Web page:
As your sixth-grader starts middle school, he or she will find math is becoming more complicated and abstract. Your student will connect multiplication and division to ratios and rates and will solve equations with variables. Here are several examples of the standards for sixth-grade mathematics, along with questions to ask your son or daughter’s teacher and ways you can reinforce learning at home.

### Ratios and Proportional Relationships

1. Understand the concept of ratios and unit rates; use correct language to describe the meanings.
Q: Students preferred milkshakes over water 4:1.
A: For every student who preferred water, there were four students who preferred milkshakes.
Q: We paid \$20 for four necklaces.
A: This is a rate of \$5 per necklace.

### Number System

1. Build upon previous understanding of multiplication/division to divide fractions by fractions.
Q: Timmy brought 5¼ pounds of chocolate to share with the class. He wants to portion the chocolate into bags that are ¼ pounds each. How many bags will he have?
Alternative: Apply knowledge of fractions and use visual depictions to show there are 21 quarters in 5¼ pounds, so there will be 21 bags of chocolate.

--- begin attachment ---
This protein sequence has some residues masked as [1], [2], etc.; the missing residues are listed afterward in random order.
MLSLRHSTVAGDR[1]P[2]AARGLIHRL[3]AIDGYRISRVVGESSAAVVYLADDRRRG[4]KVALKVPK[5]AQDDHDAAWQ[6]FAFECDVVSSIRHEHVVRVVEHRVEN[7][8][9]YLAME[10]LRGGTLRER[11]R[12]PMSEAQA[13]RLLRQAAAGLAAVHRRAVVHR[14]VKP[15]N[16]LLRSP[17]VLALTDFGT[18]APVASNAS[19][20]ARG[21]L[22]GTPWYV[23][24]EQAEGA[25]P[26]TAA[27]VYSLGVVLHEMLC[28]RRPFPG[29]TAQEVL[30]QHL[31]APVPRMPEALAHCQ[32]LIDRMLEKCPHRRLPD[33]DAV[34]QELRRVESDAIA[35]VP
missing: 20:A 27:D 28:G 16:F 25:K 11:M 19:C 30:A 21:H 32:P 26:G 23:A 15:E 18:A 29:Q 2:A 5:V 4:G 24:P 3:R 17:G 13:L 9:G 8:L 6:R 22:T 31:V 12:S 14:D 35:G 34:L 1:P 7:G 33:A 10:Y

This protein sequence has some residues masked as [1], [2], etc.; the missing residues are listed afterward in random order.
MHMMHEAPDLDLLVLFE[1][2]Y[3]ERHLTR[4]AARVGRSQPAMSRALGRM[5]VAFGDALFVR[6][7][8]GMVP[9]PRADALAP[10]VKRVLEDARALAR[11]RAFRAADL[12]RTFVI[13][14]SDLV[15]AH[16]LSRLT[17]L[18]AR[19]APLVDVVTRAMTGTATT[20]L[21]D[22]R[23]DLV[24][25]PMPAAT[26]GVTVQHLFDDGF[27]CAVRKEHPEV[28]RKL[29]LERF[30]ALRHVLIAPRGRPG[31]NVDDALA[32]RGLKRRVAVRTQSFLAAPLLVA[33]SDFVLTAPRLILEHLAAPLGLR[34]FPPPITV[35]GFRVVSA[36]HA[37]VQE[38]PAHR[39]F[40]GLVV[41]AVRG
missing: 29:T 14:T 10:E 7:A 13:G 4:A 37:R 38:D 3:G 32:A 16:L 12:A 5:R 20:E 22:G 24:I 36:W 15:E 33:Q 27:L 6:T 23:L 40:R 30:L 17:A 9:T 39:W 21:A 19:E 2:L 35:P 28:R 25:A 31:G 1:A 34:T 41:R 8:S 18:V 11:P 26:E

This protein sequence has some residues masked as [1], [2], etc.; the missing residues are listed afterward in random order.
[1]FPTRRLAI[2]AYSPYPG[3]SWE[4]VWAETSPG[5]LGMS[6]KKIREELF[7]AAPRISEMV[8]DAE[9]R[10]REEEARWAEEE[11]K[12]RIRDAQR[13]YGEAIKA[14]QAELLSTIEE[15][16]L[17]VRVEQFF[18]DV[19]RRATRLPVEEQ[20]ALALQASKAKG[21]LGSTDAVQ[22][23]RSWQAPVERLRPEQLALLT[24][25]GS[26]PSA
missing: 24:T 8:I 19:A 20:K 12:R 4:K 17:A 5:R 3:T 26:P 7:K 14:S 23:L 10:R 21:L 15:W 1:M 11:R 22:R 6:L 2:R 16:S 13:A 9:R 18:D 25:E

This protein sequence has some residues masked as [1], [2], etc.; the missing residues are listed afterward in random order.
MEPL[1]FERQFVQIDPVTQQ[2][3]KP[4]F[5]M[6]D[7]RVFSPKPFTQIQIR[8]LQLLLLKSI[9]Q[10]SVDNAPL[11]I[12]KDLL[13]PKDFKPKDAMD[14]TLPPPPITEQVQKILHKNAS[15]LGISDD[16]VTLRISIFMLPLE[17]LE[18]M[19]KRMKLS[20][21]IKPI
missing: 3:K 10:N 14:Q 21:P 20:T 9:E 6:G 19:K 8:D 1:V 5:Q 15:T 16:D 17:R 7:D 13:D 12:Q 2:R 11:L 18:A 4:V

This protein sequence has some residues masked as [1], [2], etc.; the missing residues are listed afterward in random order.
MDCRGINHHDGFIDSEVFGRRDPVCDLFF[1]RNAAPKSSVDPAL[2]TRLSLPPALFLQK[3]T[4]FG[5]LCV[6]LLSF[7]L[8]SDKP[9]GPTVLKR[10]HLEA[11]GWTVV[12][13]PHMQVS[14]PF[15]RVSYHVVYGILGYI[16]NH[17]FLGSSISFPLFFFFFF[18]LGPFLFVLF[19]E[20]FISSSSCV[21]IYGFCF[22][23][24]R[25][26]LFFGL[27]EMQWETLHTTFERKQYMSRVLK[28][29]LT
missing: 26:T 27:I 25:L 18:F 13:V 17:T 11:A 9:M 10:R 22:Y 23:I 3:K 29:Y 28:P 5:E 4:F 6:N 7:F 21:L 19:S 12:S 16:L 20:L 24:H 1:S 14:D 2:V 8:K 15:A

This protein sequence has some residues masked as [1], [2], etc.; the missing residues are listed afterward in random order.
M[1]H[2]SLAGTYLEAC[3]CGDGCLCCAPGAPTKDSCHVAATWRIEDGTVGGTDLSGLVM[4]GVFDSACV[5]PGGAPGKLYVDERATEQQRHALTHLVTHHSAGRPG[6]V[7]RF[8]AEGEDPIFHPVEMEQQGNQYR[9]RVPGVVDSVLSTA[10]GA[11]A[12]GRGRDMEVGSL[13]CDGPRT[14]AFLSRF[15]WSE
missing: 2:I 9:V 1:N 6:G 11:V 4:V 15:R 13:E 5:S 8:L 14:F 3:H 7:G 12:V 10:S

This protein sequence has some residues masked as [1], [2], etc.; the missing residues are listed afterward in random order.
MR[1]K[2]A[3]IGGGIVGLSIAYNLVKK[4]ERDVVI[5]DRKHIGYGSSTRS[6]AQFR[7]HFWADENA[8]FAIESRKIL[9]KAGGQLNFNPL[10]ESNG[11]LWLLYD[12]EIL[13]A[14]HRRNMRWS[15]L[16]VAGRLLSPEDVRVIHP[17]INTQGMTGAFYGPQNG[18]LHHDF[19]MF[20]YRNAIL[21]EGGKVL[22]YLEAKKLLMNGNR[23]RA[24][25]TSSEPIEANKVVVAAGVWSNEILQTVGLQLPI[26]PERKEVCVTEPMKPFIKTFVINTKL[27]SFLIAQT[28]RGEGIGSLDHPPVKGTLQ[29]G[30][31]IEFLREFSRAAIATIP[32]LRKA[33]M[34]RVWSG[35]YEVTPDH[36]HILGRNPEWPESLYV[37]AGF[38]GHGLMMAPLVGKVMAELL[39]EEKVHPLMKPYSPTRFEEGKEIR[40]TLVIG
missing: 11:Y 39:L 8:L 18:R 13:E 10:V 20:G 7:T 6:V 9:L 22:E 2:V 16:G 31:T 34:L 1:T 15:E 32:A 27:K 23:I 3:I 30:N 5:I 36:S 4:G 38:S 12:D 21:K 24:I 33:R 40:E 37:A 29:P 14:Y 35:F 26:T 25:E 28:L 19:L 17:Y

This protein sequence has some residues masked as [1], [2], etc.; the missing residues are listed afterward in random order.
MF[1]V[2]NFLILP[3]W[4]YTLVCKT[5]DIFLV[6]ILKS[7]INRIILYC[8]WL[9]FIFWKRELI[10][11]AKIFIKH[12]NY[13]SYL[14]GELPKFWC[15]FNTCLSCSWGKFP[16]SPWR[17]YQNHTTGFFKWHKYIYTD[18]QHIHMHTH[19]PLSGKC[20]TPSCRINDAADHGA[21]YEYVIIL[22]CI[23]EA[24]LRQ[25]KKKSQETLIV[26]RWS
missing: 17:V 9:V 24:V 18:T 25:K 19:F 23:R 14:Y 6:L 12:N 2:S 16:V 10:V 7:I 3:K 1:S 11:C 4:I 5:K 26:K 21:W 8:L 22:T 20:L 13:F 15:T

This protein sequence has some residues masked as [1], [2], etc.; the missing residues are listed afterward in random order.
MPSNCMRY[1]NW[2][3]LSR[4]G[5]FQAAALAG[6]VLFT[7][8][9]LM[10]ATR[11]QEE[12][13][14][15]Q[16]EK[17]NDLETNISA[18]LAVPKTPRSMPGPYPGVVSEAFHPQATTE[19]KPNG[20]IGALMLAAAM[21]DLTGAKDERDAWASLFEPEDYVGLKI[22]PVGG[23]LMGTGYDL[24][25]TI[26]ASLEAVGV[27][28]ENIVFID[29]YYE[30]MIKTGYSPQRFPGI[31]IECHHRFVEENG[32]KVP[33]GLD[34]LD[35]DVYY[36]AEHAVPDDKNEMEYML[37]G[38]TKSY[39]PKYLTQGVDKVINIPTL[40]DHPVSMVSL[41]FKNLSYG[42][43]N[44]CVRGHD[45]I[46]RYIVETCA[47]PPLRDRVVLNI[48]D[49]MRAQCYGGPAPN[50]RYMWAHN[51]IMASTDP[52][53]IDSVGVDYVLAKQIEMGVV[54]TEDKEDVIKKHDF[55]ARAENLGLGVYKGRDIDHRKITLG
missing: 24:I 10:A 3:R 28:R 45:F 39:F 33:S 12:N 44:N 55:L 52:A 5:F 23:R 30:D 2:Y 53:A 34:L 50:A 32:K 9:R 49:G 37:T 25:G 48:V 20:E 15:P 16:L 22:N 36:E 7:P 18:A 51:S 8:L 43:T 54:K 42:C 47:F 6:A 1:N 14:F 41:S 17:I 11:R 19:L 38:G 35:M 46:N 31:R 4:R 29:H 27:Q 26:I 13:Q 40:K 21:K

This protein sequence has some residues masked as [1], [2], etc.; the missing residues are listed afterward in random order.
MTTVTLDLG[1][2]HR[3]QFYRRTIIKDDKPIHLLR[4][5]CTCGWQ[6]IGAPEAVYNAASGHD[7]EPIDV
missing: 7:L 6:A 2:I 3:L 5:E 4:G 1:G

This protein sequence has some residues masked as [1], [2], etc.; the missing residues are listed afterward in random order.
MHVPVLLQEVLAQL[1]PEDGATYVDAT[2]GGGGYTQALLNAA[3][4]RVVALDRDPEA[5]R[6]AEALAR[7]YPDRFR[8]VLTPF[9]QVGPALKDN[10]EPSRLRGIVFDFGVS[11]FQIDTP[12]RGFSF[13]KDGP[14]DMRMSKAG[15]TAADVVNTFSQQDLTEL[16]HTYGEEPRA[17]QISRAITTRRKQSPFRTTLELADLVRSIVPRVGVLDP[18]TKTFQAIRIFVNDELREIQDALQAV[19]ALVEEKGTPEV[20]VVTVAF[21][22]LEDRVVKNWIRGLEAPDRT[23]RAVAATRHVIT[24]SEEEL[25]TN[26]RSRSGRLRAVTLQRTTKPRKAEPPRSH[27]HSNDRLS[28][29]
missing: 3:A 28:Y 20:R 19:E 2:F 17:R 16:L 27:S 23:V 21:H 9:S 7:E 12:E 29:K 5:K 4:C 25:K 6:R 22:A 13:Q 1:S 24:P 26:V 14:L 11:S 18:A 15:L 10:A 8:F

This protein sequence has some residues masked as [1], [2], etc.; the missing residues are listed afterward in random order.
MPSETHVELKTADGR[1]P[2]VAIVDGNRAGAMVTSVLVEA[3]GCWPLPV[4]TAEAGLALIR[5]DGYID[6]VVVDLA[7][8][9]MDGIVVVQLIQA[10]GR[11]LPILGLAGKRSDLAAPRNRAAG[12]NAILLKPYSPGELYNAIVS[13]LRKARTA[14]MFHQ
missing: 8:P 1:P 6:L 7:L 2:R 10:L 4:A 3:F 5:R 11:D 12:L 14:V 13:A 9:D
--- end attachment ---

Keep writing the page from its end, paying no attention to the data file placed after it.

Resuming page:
2. Multiply and divide numbers with multiple digits.
3. Use positive and negative numbers to describe real-world situations, and explain what 0 means in each scenario.
The Denver Broncos football stadium is 5,280 feet above sea level (5,280 ft. elevation), whereas the Death Valley desert is 282 feet below sea level (-282 ft. elevation).
4. Interpret ordering and absolute values of rational numbers in real-world situations.
-12°F > -20°F means that -12°F is warmer than -20°F

### Expressions and Equations

1. Evaluate expressions where words and letters stand for numbers and mathematical terms.
Q: Divide the sum of y and 4 by z
A: (y + 4) ÷ z
2. Apply properties of operations to indicate equivalent mathematical expressions.
6(5 + x) = 30 + 6x
y + y + y + y = 4y
3. Identify and assess relationships between independent and dependent variables.
Q: If a car is moving at 60 mph, how many miles will the car travel in two hours?
A: Independent variable = time (t); dependent variable = distance (d)
d = 60t

### Geometry

1. Solve problems that involve area, surface area, and volume.

### Statistics and Probability

1. Develop knowledge of “statistical variability”: a statistical question anticipates differences in the data, and the answers account for these differences as well.
Q: Students just completed a multiple choice exam for their modern history class. Which of the following is a statistical question?
How many students earned an A?
How did the students score on the test?
A: The second question is a statistical question. There are multiple responses to the question, and both the question and answer account for the variability. The first question is not statistical because there is only one definitive answer, with no variability in the answers.
2. Summarize and describe “distributions”: the arrangement of values in a data set, often described by using center (mean, median, mode) and spread (range of data points).